More scratches still need to be scraped to achieve the final look. The grey areas on the green cheeks need to be added topically as I missed them on the first go.
After I had carefully covered the surrounding areas I painted the ear piece with Vallejo Fire red. Then I did the red damage masking.
Silver coat and new masking.
Green shade is Vallejo's Pale Green, that I shaded with Devlan mud in places.
The look with liquid masking removed. I then masked the ear piece to paint the white logo detail on.
Two layers of airbrush white and we're set.
Some more Devlan mud weathering and then I got to remove the rest of the masking.
Another ear piece, another silver undercoat.
Model Air bone color and some Gryphonne Sepia and Devlan Mud shading.

The Black & White details I did freehand with a brush.

Finally I got to do the kill stripes. I masked the surrounding areas with tape and plastic bags and then cut even pieces out of some stickers to cover the spaces between the stripes. Unfortunately I somehow broke the aibrush compressor before I got to apply the fading into orange... I guess I need to do that later somehow.
There's still a lot of weathering and small details to do, but I think it's pretty cool already and it's fair to say that everyone and their mother should recognize it as a Boba Fett helmet. ;) I'll later add a black and dark green washes to tone everything a bit darker and to give the bucket a battleworn look.
Here's the thing on a display bust. As you can see, the rest of the armor green is a bit deeper colour.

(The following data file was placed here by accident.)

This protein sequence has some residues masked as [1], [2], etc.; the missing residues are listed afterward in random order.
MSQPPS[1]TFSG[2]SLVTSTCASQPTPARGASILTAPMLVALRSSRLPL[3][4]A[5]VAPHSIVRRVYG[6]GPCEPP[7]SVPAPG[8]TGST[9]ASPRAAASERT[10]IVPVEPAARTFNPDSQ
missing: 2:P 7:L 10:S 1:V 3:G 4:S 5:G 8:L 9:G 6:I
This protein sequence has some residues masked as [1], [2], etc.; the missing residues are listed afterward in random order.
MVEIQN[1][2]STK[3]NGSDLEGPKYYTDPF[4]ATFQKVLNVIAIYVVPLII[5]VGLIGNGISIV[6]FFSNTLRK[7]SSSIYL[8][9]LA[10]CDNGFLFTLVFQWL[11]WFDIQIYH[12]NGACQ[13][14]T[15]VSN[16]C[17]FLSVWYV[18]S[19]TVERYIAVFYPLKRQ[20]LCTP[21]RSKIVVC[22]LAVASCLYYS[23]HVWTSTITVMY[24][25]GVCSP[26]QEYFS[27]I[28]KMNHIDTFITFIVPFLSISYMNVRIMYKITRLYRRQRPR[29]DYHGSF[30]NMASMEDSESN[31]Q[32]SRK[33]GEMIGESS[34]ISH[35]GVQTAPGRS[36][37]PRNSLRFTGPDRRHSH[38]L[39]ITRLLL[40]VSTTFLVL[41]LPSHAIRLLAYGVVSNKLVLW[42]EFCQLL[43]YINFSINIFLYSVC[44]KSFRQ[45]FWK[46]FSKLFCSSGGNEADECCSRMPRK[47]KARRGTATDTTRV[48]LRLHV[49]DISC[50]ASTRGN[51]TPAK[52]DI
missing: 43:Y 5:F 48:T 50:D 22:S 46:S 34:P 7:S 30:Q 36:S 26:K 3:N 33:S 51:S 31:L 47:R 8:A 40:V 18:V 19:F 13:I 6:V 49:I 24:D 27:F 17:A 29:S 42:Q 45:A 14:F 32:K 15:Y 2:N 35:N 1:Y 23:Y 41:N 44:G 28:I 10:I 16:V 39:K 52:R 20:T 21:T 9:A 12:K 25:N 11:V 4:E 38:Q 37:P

Small rune details and stripes need to be added to the ear piece...
...and this side as well. Need to add some more chipping damage too!
"I'm sorry but I cannot hear you over the sound of how awesome I am..."
Rangefinder and ear pieces are not attached yet, but I put them together with blu-tac for the pics. The visor also has to be glued in place.
A comparison shot with my old, factory-painted helmet. It's time to change!

The next pics with the finished helmet should be full-armor ones from Model Expo where 501st Legion's Nordic Garrison collects funds for children's charity. Perhaps I'll see you guys there. :) Thanks for looking!


  1. Who could've known? So much better! Good work and well written story. tthv.

  2. Whoah, melkoisen eeppinen! Hats off, awesome job. :)

  3. Kiitti tyypit. :) Polttelee lumien sulamisen myötä päästä jo pitämään kunnon teemallinen Fett-photoshoot!

  4. WOW! aivan mahtava Boba.